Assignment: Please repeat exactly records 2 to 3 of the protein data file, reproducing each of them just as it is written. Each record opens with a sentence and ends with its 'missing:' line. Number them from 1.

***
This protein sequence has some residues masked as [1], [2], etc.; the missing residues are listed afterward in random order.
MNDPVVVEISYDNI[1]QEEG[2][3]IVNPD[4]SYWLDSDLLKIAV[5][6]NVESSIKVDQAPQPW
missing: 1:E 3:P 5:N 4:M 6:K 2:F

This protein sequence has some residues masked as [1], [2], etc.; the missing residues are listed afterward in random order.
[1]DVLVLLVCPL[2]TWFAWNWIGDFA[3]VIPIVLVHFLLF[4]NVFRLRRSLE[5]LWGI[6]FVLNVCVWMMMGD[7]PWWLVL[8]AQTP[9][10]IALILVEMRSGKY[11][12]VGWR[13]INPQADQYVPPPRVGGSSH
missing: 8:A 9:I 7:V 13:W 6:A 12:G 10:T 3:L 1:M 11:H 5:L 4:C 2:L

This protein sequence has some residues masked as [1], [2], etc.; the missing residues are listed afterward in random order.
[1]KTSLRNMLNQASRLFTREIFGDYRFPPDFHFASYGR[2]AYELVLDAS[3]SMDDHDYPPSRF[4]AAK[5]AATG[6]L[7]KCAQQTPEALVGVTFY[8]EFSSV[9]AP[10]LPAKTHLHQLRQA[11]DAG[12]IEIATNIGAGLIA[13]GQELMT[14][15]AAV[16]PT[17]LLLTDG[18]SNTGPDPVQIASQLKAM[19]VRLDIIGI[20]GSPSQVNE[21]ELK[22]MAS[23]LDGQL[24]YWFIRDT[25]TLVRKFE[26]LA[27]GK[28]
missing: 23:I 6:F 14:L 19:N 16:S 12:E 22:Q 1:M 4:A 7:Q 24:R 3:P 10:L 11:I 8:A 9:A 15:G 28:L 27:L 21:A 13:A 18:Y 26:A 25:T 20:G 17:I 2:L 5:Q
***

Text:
This protein sequence has some residues masked as [1], [2], etc.; the missing residues are listed afterward in random order.
[1]DVLVLLVCPL[2]TWFAWNWIGDFA[3]VIPIVLVHFLLF[4]NVFRLRRSLE[5]LWGI[6]FVLNVCVWMMMGD[7]PWWLVL[8]AQTP[9][10]IALILVEMRSGKY[11][12]VGWR[13]INPQADQYVPPPRVGGSSH
missing: 8:A 9:I 7:V 13:W 6:A 12:G 10:T 3:L 1:M 11:H 5:L 4:C 2:L

This protein sequence has some residues masked as [1], [2], etc.; the missing residues are listed afterward in random order.
[1]KTSLRNMLNQASRLFTREIFGDYRFPPDFHFASYGR[2]AYELVLDAS[3]SMDDHDYPPSRF[4]AAK[5]AATG[6]L[7]KCAQQTPEALVGVTFY[8]EFSSV[9]AP[10]LPAKTHLHQLRQA[11]DAG[12]IEIATNIGAGLIA[13]GQELMT[14][15]AAV[16]PT[17]LLLTDG[18]SNTGPDPVQIASQLKAM[19]VRLDIIGI[20]GSPSQVNE[21]ELK[22]MAS[23]LDGQL[24]YWFIRDT[25]TLVRKFE[26]LA[27]GK[28]
missing: 23:I 6:F 14:L 19:N 16:S 12:E 22:Q 1:M 4:A 7:Q 24:R 3:P 10:L 11:I 8:A 9:A 15:G 28:L 27:L 21:A 13:A 18:Y 26:A 25:T 20:G 17:I 2:L 5:Q